It seems fitting that a lot of our lectionary readings in church in recent weeks have had to do with the people of Israel wandering in the wilderness over an extended period of time. Like them, we too find ourselves as a pilgrim people wandering through our own “wilderness experience” of the coronavirus pandemic, an uncertain economic outlook, the necessity of a certain amount of isolation through social distancing, and learning or re-learning hygienic habits. Even when we as a people have gone through trying times in the past: war, economic uncertainty, and social upheaval at least we could gather together and support each other socially and spiritually. This time, though, even that aspect is hampered, which makes this wilderness experience a very unique and unusual one that we are having to learn to handle.
All of this makes for a very bewildering “wilderness” experience. While the Bishop’s cancellation of in-person indoor church gatherings – at first until 31 March and now as of today until 30 April – is done understandably out of an abundance of caution and to limit the spread of the coronavirus especially to our kupuna, nevertheless I admit that this past week I have felt a profound sense of loss and grief. This stems from the fact that for the time being we can no longer count on readily seeing each other each Sunday and at other times, gathering together regularly, experiencing fellowship as an `Ohana in person, and realizing God’s presence in one place at one time. This spiritual and social dimension of loss is on top of dealing with the uncertainties of the pandemic and the economy.
The good news, though, is that even though the indoor physical gathering for church is set on pause, All Saints’ Church is not “closed.” The Bible asserts that the church never refers to a building, but rather to God’s people – the Greek word in the New Testament is ekklesia, from which we get words like “ecclesiastical,” meaning to do with church. Literally, “ekklesia” means “the gathered ones,” both in a literal physical gathering as well as a group of people gathering together as one in mind, purpose, and spirit. So even though our church building may be “closed” temporarily, we as God’s ‘Ohana are never out of business. In terms of worship together, we are working with St. Michael’s and All Angels in Lihue and soon also with Christ Memorial in Kilauea to record morning worship together, and in addition as Easter approaches we at All Saints’ are thinking of ways to gather outside of the sanctuary building for worship as well.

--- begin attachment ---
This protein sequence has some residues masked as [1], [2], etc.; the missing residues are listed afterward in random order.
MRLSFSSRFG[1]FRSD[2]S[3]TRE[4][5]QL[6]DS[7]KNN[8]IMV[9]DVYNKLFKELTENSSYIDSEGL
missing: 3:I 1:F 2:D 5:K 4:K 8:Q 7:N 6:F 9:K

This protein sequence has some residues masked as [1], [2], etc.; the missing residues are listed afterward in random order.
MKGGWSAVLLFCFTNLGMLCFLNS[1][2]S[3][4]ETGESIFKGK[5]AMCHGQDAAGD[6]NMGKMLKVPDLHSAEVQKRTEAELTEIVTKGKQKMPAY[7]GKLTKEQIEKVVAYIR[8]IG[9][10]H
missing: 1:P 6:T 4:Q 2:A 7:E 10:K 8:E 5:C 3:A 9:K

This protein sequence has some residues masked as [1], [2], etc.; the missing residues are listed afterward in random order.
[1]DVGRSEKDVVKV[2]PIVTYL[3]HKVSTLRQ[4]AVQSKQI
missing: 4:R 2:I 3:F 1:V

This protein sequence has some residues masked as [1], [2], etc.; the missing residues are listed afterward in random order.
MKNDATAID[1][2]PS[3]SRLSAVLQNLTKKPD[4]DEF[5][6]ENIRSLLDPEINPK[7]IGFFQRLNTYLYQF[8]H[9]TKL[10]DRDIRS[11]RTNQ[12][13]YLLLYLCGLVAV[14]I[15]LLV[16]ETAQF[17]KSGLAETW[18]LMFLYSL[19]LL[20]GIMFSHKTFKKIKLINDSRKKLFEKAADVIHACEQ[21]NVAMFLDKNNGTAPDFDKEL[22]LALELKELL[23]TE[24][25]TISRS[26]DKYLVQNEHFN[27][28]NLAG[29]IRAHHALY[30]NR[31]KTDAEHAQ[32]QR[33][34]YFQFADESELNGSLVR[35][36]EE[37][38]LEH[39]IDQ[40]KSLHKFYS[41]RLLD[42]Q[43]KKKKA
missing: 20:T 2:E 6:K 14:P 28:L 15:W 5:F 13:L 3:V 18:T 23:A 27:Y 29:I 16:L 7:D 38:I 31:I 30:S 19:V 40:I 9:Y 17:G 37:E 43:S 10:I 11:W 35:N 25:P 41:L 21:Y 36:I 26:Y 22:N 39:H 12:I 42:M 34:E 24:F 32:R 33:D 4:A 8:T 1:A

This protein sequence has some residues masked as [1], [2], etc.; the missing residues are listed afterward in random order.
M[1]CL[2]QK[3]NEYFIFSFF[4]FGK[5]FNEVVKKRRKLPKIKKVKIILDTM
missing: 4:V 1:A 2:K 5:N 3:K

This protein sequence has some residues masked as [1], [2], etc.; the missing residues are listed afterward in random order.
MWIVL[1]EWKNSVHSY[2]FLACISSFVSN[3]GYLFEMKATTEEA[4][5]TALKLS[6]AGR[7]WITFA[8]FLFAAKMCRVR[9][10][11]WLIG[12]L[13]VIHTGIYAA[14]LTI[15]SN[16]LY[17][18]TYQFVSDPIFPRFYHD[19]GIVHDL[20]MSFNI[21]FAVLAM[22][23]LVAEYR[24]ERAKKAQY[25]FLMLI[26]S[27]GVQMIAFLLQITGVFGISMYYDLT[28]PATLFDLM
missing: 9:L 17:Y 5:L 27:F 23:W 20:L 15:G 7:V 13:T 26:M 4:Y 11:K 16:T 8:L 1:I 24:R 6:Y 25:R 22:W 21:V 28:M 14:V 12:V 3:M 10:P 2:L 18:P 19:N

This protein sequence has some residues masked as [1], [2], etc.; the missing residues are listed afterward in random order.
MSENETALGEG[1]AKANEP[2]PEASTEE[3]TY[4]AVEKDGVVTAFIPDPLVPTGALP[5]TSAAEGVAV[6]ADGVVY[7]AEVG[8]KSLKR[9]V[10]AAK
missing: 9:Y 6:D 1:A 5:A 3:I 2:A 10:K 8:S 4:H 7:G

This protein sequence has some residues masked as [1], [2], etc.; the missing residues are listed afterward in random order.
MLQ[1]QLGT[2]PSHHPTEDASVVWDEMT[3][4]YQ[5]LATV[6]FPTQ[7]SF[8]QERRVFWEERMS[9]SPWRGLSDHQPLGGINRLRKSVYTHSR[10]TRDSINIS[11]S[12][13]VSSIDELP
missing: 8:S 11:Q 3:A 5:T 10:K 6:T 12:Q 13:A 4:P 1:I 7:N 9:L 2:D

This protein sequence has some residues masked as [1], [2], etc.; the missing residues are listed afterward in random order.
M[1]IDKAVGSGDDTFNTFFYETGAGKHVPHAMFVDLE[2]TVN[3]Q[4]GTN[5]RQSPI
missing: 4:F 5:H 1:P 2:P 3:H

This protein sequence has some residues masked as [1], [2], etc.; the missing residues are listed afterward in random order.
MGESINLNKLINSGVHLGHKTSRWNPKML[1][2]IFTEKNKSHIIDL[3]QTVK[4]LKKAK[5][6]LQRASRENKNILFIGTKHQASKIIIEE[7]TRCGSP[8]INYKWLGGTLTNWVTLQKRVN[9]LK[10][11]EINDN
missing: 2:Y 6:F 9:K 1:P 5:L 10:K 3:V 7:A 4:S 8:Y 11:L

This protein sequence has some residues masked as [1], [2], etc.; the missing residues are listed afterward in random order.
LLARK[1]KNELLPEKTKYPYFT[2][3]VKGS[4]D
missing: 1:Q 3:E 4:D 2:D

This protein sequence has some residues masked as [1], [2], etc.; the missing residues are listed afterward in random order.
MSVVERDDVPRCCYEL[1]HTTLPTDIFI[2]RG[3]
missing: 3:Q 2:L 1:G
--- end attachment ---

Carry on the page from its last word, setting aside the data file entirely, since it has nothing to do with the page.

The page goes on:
Indeed, this is the very time that we are to step up in creative and self-giving ways to “be church” to one another and to our wider community. Thankfully, we do have modern technology that helps us to keep in touch with each other, as limited as it is – telephone, emails like this one, websites, the
and other forms of mass communications. We can also check in on one another personally, of course following the necessary precautions of cleanliness and hygiene. In addition, the pastoral team and I are on hand to make home visits as well – just let us know. I also ask all of us to keep up with supporting each other through our regular pledge and offering giving as much as we can in light of our own personal and family financial situations, by clicking the “Donate” button on the All Saints’ website or by sending in your pledge envelope via mail or in person – I’m also happy to come by and collect it from you.
This is THE time for us to pull together and to lift each other up. In the words of the Apostle Peter, “You, like living stones, are being built into a spiritual house to be a holy priesthood, offering spiritual sacrifices acceptable to God through Jesus Christ,” (1 Peter 2:5) and in the words of the writer to the Hebrews, “Let us consider how we may spur one another on toward love and good deeds, not giving up meeting together (for us, in the broadest sense of the word) as some are in the habit of doing, but encouraging one another.” (Hebrews 10:24-25) In the short term we may have to be creative in how we “meet together,” but certainly let’s hold each other up in prayer and touch base with each other on a frequent basis.
Above all, mahalo nui loa for your aloha and friendship to Muriel and me as “newbies” to the All Saints’ `Ohana. As trying as these times are, we could not think of a better place and a better people with whom to share them than with you.
Me ke Aloha o Kristo,